Seventy-five years ago today Americans were stunned at the news of the Japanese bombing of Pearl Harbor. Most lighthouse keepers shared the news in their logbooks and noted the immediate effects of this event at their station.
Soon after December 7, 1941, the U.S. Coast Guard would become part of the U.S. Navy. The lighthouse personnel became part of the War effort as the military set up defense and communications at many of the stations. At key stations the number of station personnel would increase substantially to cover additional duties such as beach patrol, plane lookouts, radar, radio communications, etc. Some coastal lighthouses were extinguished or dimmed and many lightships were taken off their stations to avoid sinking by enemy submarines. All coastal keepers were drilled in blackout measures should the need arise.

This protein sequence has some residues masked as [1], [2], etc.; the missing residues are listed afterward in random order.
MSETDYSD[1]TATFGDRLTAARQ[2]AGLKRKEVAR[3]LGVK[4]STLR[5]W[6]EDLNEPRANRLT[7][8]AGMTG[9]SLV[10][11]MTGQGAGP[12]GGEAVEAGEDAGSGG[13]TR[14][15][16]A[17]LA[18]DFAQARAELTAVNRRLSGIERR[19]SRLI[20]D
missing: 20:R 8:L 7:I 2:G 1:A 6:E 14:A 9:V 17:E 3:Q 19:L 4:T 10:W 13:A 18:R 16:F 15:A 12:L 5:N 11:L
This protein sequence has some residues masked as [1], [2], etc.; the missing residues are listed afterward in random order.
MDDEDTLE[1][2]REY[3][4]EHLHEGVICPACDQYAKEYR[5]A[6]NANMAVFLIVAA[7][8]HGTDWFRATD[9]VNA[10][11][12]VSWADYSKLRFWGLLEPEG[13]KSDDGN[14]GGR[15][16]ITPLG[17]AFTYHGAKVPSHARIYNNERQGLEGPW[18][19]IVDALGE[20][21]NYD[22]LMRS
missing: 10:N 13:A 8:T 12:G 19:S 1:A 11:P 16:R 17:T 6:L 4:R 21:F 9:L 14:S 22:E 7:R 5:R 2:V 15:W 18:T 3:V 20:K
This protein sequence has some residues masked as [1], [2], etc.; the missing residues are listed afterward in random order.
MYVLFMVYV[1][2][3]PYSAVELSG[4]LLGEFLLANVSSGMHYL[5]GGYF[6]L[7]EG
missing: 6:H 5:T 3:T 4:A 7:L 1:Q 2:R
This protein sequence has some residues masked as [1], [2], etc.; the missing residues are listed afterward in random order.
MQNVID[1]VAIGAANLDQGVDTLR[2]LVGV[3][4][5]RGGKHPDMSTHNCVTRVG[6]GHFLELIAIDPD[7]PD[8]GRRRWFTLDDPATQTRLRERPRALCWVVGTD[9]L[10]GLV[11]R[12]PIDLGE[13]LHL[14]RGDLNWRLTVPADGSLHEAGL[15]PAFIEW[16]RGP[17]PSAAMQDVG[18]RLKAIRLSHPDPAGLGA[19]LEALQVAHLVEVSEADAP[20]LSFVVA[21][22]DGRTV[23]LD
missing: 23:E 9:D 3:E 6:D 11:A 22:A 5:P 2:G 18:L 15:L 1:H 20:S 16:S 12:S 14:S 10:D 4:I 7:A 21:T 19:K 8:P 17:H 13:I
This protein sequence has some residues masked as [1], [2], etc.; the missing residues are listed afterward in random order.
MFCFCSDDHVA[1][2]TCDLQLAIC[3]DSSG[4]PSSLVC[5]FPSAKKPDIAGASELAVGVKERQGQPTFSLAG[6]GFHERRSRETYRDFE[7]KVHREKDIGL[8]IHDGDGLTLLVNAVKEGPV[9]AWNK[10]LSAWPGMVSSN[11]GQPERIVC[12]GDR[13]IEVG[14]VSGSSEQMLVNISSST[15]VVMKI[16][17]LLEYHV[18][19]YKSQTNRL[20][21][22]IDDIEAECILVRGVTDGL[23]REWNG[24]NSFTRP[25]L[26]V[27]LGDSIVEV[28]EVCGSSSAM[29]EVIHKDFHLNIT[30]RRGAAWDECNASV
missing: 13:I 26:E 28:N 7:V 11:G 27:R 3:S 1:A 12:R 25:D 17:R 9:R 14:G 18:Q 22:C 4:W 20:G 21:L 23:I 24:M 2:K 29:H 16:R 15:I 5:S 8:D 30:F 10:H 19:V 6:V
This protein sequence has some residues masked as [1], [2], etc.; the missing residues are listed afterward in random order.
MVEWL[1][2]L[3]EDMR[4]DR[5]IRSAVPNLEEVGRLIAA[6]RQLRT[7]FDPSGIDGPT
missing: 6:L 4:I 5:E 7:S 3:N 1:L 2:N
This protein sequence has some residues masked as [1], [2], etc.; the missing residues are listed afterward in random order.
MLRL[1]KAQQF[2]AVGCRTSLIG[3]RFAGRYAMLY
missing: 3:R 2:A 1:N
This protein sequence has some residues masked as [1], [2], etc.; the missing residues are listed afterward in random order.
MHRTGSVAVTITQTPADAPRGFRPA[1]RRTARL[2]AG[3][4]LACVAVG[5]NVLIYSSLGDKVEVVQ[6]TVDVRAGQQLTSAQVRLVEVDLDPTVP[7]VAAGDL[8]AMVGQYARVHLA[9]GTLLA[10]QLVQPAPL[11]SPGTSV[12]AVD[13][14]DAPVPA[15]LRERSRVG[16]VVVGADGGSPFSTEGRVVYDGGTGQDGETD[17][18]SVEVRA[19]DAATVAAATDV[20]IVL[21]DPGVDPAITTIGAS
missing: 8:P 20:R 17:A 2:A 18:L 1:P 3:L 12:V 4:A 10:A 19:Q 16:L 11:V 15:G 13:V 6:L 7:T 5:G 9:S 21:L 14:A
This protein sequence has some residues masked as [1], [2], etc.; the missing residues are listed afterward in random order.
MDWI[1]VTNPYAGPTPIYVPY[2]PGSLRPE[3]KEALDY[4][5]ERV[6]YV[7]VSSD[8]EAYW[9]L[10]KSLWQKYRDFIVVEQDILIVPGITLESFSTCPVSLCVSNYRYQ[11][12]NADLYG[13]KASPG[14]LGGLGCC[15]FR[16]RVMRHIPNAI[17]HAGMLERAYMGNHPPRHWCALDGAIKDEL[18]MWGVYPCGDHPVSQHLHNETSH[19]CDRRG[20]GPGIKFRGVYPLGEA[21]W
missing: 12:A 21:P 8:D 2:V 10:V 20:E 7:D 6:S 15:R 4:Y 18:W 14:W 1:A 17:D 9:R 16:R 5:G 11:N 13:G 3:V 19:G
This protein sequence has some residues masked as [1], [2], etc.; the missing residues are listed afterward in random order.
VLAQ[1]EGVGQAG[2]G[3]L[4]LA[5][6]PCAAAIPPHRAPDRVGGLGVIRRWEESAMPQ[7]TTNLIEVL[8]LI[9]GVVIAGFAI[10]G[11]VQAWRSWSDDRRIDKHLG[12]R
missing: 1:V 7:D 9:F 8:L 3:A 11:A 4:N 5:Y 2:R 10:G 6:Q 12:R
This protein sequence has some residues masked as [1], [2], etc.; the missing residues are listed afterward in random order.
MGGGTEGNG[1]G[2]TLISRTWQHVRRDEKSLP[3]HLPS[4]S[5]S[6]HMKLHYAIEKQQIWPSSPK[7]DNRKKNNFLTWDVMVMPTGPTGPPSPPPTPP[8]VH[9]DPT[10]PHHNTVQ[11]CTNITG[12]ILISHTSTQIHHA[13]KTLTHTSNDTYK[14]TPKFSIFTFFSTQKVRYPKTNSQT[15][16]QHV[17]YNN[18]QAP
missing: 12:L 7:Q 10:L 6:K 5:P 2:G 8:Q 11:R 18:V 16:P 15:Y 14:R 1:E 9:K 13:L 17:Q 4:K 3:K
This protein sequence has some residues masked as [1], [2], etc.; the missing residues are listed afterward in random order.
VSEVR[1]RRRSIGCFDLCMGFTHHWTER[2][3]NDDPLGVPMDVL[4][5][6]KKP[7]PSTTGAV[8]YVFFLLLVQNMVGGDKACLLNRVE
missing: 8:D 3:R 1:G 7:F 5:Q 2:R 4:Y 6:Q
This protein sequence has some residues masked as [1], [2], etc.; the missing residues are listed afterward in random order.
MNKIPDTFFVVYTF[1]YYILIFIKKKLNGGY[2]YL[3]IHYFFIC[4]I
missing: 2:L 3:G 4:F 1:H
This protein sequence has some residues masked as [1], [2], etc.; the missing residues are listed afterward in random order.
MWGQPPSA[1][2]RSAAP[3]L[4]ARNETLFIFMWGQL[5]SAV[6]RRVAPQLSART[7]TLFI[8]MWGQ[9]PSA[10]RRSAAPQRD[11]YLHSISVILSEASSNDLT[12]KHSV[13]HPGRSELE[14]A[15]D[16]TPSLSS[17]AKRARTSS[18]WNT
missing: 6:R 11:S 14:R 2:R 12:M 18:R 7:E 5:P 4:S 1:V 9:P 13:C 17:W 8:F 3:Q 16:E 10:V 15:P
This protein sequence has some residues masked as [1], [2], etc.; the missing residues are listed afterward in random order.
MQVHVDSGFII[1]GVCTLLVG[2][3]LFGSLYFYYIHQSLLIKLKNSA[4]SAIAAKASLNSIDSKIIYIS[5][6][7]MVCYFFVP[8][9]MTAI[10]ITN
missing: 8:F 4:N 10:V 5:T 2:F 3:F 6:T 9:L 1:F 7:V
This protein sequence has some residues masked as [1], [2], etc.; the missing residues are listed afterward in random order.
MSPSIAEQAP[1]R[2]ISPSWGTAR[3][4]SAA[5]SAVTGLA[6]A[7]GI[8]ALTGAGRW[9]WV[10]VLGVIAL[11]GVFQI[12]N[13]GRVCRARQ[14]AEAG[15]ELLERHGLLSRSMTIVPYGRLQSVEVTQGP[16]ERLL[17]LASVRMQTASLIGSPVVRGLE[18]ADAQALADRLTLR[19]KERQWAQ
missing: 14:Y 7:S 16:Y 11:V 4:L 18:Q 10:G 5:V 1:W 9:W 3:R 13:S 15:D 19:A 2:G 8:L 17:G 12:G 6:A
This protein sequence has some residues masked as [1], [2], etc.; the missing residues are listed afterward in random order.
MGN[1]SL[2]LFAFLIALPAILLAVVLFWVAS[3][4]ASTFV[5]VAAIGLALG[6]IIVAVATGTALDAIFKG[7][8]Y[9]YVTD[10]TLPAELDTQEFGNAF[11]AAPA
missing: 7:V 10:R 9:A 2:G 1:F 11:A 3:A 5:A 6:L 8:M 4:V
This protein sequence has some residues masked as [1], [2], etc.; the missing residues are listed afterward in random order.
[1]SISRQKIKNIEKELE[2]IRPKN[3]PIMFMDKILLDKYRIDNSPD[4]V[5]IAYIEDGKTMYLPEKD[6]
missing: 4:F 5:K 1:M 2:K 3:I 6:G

Submitted by Candace Clifford, Historian, U.S. Lighthouse Society, December 7, 2016
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Candace was the US Lighthouse Society historian from 2016 until she passed away in August 2018. For 30 years, her work involved lighthouse history. She worked with the National Park Service and the Council of American Maritime Museums. She was a noted author and was considered the most knowledgable person on lighthouse information at the National Archives. Books by Candace Clifford include: Women who Kept the Lights: a History of Thirty-eight Female Lighthouse Keepers , Mind the Light Katie, and Maine Lighthouses, Documentation of their Past.